Financial Management

On November 27, 1895, a year before his death, Alfred Nobel signed the famous will which would implement some of the goals to which he had devoted so much of his life. Nobel stipulated in his will that most of his estate, more than SEK 31 million (today approximately SEK 1,600 million) should be converted into a fund and invested in "safe securities."

The income from the investments was to be "distributed annually in the form of prizes to those who during the preceding year have conferred the greatest benefit on mankind."

The Nobel Foundation is a private institution established in 1900 on the basis of the will. The investment policy of the Foundation is naturally of paramount importance to the preservation and, if possible the augmentation of the funds and, thus, of the prize amount. According to the original 1901 investment rules, the term "safe securities" was, in the spirit of that time, interpreted to mean gilt-edged bonds or loans backed by such securities or backed by mortgages on real estate. With the changes brought about by the two World Wars and their economic and financial aftermath, the term "safe securities" had to be reinterpreted in the light of prevailing economic conditions and tendencies. Thus, at the request of the Foundation's Board of Directors, in the early 1950s the Swedish Government sanctioned changes, whereby the Board for all practical purposes was given a free hand to invest not only in real estate, bonds and secured loans, but also in most types of stocks.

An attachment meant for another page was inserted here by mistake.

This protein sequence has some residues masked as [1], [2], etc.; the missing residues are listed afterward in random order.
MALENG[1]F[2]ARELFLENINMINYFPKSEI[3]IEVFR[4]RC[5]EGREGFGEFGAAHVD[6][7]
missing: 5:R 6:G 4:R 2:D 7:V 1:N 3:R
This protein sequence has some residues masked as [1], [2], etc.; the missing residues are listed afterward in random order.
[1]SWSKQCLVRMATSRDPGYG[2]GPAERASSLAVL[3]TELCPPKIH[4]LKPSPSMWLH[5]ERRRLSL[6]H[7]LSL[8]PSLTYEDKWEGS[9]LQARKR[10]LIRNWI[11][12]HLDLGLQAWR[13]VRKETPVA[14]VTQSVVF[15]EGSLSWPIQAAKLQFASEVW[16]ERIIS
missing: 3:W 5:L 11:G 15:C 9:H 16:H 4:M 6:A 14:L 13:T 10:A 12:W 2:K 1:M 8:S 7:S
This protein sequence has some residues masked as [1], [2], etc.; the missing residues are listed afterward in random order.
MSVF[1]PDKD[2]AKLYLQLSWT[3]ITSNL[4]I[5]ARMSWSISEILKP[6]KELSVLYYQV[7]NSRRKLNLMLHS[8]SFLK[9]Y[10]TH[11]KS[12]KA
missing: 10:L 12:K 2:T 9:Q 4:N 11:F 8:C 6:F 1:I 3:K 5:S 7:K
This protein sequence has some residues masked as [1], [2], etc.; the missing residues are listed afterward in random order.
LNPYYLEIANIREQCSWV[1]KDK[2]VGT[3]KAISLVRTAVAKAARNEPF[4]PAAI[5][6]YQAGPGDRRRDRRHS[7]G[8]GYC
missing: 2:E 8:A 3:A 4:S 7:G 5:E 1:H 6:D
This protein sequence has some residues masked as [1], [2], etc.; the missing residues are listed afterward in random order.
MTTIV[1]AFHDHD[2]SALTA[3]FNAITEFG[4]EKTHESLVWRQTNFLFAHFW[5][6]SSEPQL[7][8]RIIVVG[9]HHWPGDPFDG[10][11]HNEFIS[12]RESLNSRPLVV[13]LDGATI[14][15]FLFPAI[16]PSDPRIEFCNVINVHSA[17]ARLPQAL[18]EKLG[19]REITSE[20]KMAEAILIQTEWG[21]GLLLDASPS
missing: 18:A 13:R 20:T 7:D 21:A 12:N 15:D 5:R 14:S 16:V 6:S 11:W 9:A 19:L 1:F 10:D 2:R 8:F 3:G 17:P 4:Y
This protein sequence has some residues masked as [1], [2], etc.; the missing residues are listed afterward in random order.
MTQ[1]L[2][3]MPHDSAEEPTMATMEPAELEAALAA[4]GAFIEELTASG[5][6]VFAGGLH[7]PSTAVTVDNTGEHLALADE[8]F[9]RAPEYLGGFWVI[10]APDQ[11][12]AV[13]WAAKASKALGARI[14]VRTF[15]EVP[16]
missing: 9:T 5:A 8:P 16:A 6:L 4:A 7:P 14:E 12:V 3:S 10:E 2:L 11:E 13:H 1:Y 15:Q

From 1901, when the first prizes (SEK 150,000 each) were awarded, the prize amounts declined steadily. But with this freedom to invest, along with the long-fought-for tax-exemption granted in 1946, it was possible to reverse this trend and, on average, even keep pace with increasing inflation. The real value of the prize amount in SEK terms was finally restored in 1991. The amount of the 2008 Nobel Prize is SEK 10.0 million.

The invested capital at market value as per December 31, 2007, amounted to SEK 3,628 million (approx. USD 560 million). Foreign and Swedish assets accounted for 67 and 33 percent, respectively.

The following table shows the market value of invested capital by type of assets (%):

  Dec. 31, 2007 Dec. 31, 2006
Shares    
Sweden 8 5
Europe excl. Sweden 22 20
USA 24 29
Japan 5 6
Other countries 5 4
  64 64
Interest-bearing Investments    
Sweden 20 23
Other countries 0 1
  20 24
Alternative Investments    
Property 6 3
Hedge funds and unlisted share funds 6 5
  12 8
     
Total Portfolio Capital 96 96
Administrative property holdings 4 4
Total Invested Capital 100 100

 

Table showing Prize Amounts »

Table of the Income Statement »

 

Copyright © The Nobel Foundation 2008